Wednesday, January 15, 2014

Why I'm Not A Great Candidate To Be An Ally...

Communication in America has become a bit like the list of foods my dietician recently gave to me.  It's a list of "don'ts" and a sparse sampling of what I can partake of.  We have become a society wherein speaking your opinion is only acceptable if that opinion is the same as the person with whom you speak.  

If you are from a different gender, class, ethnicity, background, age bracket, sexuality, etc. and state a position you hold, you're seen as someone who is encroaching upon an area you have no business in.   This is equally perplexing and amusing to me for several reasons.

I worked for several years as a journalist, reporting on that which I saw or gained knowledge of through research.  I am a poet, who makes use of the human experience as a whole for inspiration.  I am often paid to speak to organizations, at schools and to groups regarding my particular viewpoints or suggestions for positive change. Yet, on social media sites, I regularly see posts that essentially state that a white, cisgender, queer female should be silent and just well...just smile, I suppose. 

When did that become the answer?  What might that solve?  How can I say in poems "I fight for those women who have been silenced, who have lost their voice," then accept that I should be the same so as to not be offensive? I was silenced for years in my younger years and I will allow myself to be controlled as such again. In as such, I'm probably going to offend others at time. 
There are times when I get angered that more is not done to resolve societal atrocities and I speak out in haste. 

I will most certainly be in disagreement with those I strive to help on certain matters. I am not perfect and I suppose I am not a great candidate to be an "ally" to any one group. I have done community outreach for over two decades and until recent times never thought of an "ally" as something I should aspire to be. In my offline life I have never once been encouraged to not share my thoughts, never been told by those I encounter that I need to "sit down and shut up," in order to better help others.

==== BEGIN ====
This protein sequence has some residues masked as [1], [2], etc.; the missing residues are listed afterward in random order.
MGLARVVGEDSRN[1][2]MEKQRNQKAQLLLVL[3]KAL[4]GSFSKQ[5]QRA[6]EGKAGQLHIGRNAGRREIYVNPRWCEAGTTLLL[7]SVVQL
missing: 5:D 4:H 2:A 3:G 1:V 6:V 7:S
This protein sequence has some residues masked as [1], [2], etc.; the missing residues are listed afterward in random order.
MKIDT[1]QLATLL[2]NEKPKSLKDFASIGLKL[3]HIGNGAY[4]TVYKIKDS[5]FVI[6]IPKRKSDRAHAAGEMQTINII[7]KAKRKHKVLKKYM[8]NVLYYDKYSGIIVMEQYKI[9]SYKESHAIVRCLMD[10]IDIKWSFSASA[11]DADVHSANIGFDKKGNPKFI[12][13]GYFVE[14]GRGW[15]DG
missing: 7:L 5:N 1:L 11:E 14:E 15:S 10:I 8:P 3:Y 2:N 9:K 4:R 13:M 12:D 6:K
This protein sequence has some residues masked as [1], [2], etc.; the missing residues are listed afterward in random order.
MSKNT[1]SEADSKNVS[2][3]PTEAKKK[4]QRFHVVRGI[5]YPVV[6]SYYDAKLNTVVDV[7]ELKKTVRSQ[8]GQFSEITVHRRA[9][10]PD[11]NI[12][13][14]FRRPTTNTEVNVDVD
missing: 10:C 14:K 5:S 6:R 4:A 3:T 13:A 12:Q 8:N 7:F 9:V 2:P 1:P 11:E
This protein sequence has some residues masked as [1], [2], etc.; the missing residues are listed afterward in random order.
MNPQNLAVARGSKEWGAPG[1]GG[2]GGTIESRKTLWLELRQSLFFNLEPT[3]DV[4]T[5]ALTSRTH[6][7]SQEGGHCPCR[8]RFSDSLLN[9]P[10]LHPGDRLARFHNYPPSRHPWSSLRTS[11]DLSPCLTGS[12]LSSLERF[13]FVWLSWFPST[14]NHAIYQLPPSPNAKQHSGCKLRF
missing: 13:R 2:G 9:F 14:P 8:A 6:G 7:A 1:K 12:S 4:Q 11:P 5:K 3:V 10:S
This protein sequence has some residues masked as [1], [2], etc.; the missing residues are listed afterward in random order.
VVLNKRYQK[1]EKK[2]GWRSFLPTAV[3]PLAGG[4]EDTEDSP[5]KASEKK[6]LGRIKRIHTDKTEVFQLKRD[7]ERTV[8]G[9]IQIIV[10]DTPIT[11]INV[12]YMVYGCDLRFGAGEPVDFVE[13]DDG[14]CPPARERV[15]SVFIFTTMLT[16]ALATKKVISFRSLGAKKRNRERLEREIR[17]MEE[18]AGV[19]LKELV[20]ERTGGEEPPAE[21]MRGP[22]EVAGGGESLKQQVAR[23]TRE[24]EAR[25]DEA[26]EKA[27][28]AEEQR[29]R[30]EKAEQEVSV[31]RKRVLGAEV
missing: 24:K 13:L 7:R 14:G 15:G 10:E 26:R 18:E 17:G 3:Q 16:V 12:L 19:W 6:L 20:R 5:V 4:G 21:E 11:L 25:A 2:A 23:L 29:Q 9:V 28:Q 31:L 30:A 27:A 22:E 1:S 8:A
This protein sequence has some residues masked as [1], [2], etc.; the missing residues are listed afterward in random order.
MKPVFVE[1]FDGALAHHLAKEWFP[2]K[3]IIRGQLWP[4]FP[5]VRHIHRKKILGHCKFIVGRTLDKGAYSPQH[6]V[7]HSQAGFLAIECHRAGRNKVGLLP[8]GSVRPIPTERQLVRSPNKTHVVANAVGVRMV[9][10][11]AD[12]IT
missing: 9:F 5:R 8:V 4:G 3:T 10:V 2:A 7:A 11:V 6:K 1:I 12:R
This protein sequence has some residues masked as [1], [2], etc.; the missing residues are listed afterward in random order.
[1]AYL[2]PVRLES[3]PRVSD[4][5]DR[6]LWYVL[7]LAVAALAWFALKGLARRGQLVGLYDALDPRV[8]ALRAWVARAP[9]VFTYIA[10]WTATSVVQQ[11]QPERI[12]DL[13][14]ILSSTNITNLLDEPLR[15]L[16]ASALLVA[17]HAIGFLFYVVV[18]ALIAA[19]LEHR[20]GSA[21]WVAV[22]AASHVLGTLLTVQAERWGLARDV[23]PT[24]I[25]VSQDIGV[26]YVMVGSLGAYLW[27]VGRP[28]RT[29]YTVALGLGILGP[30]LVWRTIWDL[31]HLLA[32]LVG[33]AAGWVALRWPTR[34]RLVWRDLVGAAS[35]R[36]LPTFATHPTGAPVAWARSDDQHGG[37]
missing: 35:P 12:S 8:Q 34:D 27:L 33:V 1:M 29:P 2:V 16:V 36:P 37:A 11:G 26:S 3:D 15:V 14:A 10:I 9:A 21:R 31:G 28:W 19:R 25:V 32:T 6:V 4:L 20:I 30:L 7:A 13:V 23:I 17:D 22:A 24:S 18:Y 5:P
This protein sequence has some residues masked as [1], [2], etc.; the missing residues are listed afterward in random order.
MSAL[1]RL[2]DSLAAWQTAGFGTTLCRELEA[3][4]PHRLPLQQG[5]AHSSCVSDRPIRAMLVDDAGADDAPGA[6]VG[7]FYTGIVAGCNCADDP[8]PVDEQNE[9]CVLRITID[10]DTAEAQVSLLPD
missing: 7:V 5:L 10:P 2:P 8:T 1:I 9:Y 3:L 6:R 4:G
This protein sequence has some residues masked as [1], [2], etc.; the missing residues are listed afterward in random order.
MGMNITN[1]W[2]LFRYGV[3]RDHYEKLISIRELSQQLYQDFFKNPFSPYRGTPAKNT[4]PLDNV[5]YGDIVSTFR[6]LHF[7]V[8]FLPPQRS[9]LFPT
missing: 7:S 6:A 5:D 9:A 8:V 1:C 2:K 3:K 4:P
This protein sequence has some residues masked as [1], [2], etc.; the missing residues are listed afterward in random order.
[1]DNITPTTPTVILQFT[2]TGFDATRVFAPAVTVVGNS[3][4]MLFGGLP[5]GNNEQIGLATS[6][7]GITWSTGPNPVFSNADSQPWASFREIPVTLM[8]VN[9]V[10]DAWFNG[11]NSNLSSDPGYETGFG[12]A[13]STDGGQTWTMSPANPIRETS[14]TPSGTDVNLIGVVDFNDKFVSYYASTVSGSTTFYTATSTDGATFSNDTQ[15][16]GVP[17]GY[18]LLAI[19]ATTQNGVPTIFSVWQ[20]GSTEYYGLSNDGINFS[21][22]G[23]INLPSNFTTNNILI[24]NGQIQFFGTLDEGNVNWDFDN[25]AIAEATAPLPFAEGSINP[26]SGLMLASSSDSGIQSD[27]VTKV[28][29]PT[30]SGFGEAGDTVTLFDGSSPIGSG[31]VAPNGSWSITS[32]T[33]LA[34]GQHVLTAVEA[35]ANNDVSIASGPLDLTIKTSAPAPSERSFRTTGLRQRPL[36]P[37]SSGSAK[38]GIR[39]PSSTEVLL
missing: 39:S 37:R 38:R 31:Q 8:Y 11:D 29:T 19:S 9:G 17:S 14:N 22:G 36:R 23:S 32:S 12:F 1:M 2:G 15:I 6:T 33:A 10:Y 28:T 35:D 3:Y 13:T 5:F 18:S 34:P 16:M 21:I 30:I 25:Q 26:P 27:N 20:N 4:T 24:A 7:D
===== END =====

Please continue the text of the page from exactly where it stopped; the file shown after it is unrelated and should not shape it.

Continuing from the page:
I don't have have "token" friends to drop the names of in order to give me a pass to speak out.  I have real friends who exchange with me their thoughts and welcome mine, though according to popular posts online the same is not encouraged elsewhere.  Perhaps I am simply exceptionally lucky in that way. Perhaps I am not such a great candidate to be an ally either.  I will just have to accept that if it means I am devalued as a person in the process. 

If I see something disturbing, hurtful, harmful or reprehensible in my eyes alone, at times, I will speak out.  I might lose friends in the process, perhaps respect from those I love.  But it will not prevent me from doing what I was called to do.  I chronicle life with words.  I won't apologize for that, nor should you if you do the same.  If I disagree with your opinion, I want you to feel free to express that opinion to me.  Feel free to debate with me. I won't be angered and will instead try to learn from you.  

I welcome the chance to communicate, even if you opt not to do so. I'm ok with that too.

Tuesday, November 12, 2013

No Room At The Inn

When speaking out about needs I witness while doing community outreach with homeless youth, I am commonly asked "aren't there shelters for them to stay in?  Surely agencies can put homeless children in foster care or in residential facilities."  While this utopian thought might seem logical given the vast wealth in the United States, it's not at all indicative of the reality for scores of children.

1,168,354 homeless children were enrolled in U.S. schools in 2011-2012.  That is a 72% increase in less than a decade. 

In the last five years, the number of homeless children increased by 42% in Michigan, by 53% in North Carolina, by 58% in Maine and by an alarming 212% in North Dakota. 

While so many claim this nation is plagued by "freeloaders who bilk a system when they aren't in need," we continue to fail to look after the most vulnerable of American citizens. 

We cut food stamp allotments, cut federal funding to shelters housing domestic violence victims and cut programs to house, feed and counsel children in the most horrible of circumstances. 

More than one in five children is at risk of hunger in America. Those numbers jump to one in three children among African-American and Latino children.

I saw a poster a few months back that a protester in front of Planned Parenthood was holding that said "Give Babies A Fighting Chance."  But don't young children deserve a chance as well?  Does compassion stop post-birth?